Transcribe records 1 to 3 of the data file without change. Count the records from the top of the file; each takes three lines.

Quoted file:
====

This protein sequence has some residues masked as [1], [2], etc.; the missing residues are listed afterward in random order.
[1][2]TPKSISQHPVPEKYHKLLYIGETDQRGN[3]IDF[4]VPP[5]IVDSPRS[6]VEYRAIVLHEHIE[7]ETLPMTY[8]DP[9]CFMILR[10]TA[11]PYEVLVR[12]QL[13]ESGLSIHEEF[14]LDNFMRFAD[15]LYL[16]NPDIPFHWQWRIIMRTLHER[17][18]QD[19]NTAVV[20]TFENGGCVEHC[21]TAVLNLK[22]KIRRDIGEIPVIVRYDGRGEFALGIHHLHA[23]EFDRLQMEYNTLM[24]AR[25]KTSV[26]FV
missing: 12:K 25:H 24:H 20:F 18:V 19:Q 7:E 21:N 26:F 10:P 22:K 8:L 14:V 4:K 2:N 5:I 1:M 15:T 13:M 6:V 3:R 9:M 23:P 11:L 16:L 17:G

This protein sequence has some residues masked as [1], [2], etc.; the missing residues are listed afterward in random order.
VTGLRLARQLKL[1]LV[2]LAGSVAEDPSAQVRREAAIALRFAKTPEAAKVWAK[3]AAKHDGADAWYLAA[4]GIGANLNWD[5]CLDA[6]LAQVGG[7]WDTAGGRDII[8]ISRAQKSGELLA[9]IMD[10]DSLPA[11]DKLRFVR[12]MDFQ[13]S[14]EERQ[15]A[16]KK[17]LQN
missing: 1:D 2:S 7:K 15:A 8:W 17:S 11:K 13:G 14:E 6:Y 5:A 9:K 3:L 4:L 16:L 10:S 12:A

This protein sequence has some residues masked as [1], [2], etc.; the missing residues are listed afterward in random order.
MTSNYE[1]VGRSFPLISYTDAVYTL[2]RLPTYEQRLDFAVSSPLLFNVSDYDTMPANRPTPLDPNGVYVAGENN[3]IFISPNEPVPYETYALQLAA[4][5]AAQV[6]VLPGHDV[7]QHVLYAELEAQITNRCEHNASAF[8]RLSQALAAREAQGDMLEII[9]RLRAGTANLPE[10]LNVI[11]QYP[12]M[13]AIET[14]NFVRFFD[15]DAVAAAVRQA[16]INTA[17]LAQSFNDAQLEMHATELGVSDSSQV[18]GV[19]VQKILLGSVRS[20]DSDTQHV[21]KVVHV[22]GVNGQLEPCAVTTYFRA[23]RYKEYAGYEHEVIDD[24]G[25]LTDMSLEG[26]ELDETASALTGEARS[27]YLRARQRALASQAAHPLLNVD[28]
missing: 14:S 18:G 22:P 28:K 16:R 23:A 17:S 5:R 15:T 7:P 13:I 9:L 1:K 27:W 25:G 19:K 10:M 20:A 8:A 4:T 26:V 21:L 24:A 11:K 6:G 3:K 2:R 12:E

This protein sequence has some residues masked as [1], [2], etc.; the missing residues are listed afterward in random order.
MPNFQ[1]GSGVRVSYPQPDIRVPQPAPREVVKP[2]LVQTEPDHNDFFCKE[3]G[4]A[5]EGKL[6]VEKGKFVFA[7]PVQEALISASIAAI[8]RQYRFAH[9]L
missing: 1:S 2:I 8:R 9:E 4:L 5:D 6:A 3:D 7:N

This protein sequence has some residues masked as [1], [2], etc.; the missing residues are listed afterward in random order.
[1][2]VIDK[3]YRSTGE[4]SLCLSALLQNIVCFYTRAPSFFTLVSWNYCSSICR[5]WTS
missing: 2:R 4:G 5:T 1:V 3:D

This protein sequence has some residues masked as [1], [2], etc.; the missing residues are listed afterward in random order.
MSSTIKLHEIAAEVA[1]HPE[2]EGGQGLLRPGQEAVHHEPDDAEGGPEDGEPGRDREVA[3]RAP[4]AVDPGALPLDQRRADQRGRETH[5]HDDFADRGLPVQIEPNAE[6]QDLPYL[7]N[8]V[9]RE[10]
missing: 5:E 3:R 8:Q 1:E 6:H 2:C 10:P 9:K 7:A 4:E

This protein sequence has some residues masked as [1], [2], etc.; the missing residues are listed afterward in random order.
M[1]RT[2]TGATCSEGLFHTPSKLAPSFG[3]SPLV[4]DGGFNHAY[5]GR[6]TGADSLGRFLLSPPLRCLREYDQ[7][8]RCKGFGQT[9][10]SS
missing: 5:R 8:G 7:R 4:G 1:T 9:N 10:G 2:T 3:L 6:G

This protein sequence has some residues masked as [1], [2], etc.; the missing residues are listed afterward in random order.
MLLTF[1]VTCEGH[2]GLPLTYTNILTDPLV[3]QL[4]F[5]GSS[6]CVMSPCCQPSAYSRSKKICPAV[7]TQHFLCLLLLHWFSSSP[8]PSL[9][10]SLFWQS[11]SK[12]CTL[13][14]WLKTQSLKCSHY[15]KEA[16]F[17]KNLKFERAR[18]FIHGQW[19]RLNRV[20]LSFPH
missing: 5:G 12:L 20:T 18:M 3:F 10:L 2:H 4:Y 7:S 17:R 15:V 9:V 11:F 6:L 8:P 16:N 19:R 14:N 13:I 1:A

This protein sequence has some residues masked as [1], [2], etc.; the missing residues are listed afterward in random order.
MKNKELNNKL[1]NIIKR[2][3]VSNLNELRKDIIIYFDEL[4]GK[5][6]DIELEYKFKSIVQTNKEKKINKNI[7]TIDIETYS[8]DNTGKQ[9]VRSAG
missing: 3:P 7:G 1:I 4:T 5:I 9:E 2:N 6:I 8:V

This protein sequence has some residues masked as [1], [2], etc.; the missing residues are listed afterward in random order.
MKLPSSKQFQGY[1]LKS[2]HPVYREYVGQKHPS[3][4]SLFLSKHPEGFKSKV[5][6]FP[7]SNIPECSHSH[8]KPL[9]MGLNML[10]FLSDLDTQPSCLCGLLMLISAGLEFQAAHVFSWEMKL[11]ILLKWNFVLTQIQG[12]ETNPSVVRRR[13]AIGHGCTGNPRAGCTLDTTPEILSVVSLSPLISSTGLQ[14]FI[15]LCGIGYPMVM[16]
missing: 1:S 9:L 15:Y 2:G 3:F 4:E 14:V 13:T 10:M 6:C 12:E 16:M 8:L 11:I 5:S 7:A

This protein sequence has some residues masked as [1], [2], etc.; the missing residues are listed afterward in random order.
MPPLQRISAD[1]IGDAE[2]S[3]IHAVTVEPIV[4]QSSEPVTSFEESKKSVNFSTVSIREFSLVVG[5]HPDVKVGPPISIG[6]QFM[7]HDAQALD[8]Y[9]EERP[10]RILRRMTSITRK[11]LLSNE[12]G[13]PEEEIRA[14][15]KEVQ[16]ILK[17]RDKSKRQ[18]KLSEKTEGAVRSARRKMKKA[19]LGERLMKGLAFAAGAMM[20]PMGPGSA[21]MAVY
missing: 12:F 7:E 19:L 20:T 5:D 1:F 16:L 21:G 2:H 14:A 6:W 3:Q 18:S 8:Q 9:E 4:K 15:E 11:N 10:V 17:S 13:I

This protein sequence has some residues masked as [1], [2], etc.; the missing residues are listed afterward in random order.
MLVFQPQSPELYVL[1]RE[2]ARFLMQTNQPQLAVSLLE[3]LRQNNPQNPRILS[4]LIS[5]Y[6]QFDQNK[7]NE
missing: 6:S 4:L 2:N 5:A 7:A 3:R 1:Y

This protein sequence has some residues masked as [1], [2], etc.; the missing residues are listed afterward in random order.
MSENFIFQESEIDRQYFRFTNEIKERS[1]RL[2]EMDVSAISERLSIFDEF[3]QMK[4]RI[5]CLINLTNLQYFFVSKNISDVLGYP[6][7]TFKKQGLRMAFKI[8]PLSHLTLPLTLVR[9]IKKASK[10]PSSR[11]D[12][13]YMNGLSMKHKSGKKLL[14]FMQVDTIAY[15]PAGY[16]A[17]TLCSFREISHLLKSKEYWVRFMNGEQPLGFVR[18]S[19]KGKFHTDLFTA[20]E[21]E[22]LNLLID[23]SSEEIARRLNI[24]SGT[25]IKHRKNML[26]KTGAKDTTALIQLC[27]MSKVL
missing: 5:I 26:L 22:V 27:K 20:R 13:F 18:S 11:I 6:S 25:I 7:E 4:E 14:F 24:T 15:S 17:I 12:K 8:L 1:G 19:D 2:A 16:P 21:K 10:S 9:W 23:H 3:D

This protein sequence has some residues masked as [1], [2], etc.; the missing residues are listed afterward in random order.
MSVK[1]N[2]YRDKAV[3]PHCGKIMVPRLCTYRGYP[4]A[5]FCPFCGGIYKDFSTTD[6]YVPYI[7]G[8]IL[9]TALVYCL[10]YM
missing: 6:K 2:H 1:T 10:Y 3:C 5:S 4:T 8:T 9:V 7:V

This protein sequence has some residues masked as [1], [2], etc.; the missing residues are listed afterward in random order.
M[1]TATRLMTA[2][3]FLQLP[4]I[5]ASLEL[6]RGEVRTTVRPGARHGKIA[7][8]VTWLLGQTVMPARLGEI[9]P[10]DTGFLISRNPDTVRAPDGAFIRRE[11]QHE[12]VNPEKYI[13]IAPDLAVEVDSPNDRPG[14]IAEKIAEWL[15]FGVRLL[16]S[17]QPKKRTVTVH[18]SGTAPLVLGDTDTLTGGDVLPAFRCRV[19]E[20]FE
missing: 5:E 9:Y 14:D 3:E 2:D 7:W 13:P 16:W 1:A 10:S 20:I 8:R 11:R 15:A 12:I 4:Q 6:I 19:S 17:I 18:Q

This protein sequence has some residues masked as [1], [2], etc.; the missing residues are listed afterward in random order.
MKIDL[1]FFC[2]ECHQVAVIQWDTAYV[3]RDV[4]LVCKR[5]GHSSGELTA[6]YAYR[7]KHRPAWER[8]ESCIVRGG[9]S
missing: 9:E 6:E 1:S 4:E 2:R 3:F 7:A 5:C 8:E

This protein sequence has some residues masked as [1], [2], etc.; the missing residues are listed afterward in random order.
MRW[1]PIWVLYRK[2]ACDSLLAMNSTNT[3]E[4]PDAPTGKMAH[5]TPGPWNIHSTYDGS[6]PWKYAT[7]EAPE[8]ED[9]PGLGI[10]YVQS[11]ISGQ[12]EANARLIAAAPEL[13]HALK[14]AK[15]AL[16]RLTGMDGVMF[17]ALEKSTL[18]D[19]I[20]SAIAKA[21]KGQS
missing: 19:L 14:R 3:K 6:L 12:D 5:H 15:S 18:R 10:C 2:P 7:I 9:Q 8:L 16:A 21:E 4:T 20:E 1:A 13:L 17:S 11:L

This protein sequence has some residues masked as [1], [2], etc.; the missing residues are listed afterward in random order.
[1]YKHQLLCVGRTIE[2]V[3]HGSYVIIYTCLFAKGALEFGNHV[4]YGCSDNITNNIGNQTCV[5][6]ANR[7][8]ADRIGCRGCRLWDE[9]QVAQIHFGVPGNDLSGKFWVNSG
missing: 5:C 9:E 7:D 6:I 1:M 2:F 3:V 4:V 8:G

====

This protein sequence has some residues masked as [1], [2], etc.; the missing residues are listed afterward in random order.
[1][2]TPKSISQHPVPEKYHKLLYIGETDQRGN[3]IDF[4]VPP[5]IVDSPRS[6]VEYRAIVLHEHIE[7]ETLPMTY[8]DP[9]CFMILR[10]TA[11]PYEVLVR[12]QL[13]ESGLSIHEEF[14]LDNFMRFAD[15]LYL[16]NPDIPFHWQWRIIMRTLHER[17][18]QD[19]NTAVV[20]TFENGGCVEHC[21]TAVLNLK[22]KIRRDIGEIPVIVRYDGRGEFALGIHHLHA[23]EFDRLQMEYNTLM[24]AR[25]KTSV[26]FV
missing: 12:K 25:H 24:H 20:F 18:V 19:Q 7:E 21:N 26:F 10:P 22:K 8:L 14:V 4:K 2:N 5:I 1:M 15:T 13:M 6:V 3:R 9:M 23:P 11:L 16:L 17:G

This protein sequence has some residues masked as [1], [2], etc.; the missing residues are listed afterward in random order.
VTGLRLARQLKL[1]LV[2]LAGSVAEDPSAQVRREAAIALRFAKTPEAAKVWAK[3]AAKHDGADAWYLAA[4]GIGANLNWD[5]CLDA[6]LAQVGG[7]WDTAGGRDII[8]ISRAQKSGELLA[9]IMD[10]DSLPA[11]DKLRFVR[12]MDFQ[13]S[14]EERQ[15]A[16]KK[17]LQN
missing: 1:D 2:S 7:K 15:A 8:W 17:S 11:K 13:G 14:E 6:Y 5:A 9:K 3:L 4:L 16:L 10:S 12:A

This protein sequence has some residues masked as [1], [2], etc.; the missing residues are listed afterward in random order.
MTSNYE[1]VGRSFPLISYTDAVYTL[2]RLPTYEQRLDFAVSSPLLFNVSDYDTMPANRPTPLDPNGVYVAGENN[3]IFISPNEPVPYETYALQLAA[4][5]AAQV[6]VLPGHDV[7]QHVLYAELEAQITNRCEHNASAF[8]RLSQALAAREAQGDMLEII[9]RLRAGTANLPE[10]LNVI[11]QYP[12]M[13]AIET[14]NFVRFFD[15]DAVAAAVRQA[16]INTA[17]LAQSFNDAQLEMHATELGVSDSSQV[18]GV[19]VQKILLGSVRS[20]DSDTQHV[21]KVVHV[22]GVNGQLEPCAVTTYFRA[23]RYKEYAGYEHEVIDD[24]G[25]LTDMSLEG[26]ELDETASALTGEARS[27]YLRARQRALASQAAHPLLNVD[28]
missing: 14:S 18:G 22:P 28:K 16:R 23:A 17:S 5:R 15:T 7:P 13:I 9:L 1:K 27:W 25:G 19:K 10:M 20:A 8:A 4:T 26:V 21:L 24:A 11:K 6:G 3:K 2:R 12:E